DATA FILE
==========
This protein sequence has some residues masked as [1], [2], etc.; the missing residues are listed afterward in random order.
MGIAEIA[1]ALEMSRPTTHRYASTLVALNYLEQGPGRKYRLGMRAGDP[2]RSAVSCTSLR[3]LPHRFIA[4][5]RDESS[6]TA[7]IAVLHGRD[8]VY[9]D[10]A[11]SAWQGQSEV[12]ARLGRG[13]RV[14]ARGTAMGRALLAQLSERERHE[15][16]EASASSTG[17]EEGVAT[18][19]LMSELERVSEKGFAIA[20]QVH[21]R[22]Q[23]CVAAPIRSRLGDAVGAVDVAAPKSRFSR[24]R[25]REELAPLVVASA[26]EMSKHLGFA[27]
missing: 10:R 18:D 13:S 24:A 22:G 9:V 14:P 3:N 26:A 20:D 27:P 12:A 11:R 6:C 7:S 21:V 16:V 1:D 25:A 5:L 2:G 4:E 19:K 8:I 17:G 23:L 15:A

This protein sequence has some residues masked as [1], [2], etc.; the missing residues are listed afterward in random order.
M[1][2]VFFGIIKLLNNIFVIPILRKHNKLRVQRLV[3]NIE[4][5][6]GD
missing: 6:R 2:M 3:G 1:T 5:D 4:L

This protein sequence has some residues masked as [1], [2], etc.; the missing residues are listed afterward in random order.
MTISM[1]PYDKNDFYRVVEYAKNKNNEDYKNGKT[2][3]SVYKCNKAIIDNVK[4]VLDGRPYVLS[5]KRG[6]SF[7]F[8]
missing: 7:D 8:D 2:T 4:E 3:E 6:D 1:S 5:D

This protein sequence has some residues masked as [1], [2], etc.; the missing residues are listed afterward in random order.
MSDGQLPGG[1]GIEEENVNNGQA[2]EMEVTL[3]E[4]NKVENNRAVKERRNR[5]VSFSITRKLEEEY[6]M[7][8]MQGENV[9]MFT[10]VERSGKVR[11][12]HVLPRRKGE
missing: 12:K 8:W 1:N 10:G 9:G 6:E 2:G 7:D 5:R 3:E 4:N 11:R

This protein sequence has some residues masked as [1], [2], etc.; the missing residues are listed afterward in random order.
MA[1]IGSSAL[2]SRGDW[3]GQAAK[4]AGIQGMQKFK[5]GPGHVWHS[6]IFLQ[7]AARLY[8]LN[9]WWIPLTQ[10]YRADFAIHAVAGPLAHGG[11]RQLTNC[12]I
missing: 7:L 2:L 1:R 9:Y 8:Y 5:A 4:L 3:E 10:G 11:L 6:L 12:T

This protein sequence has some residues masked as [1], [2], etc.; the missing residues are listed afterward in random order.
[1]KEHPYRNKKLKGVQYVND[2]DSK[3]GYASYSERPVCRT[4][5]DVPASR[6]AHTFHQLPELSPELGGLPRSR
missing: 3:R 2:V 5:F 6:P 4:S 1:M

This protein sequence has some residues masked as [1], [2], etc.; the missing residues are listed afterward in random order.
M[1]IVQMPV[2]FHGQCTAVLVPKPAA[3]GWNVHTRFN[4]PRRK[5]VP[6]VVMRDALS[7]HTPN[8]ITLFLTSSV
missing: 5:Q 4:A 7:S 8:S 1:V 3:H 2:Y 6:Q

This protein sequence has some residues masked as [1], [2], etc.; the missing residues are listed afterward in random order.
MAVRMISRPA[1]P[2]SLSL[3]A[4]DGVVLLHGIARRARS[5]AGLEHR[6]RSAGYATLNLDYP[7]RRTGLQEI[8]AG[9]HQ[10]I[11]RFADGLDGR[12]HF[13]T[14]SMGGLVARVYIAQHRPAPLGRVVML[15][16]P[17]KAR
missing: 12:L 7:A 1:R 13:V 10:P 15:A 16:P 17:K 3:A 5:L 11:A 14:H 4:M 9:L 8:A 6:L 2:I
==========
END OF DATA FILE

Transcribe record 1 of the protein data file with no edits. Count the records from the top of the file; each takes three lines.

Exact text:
This protein sequence has some residues masked as [1], [2], etc.; the missing residues are listed afterward in random order.
MGIAEIA[1]ALEMSRPTTHRYASTLVALNYLEQGPGRKYRLGMRAGDP[2]RSAVSCTSLR[3]LPHRFIA[4][5]RDESS[6]TA[7]IAVLHGRD[8]VY[9]D[10]A[11]SAWQGQSEV[12]ARLGRG[13]RV[14]ARGTAMGRALLAQLSERERHE[15][16]EASASSTG[17]EEGVAT[18][19]LMSELERVSEKGFAIA[20]QVH[21]R[22]Q[23]CVAAPIRSRLGDAVGAVDVAAPKSRFSR[24]R[25]REELAPLVVASA[26]EMSKHLGFA[27]
missing: 10:R 18:D 13:S 24:A 22:G 9:V 14:P 3:N 26:A 20:D 27:P 12:A 11:R 6:C 7:S 21:V 16:V 1:D 25:A 5:L 2:G 4:E 19:K 8:I 17:G 23:L 15:A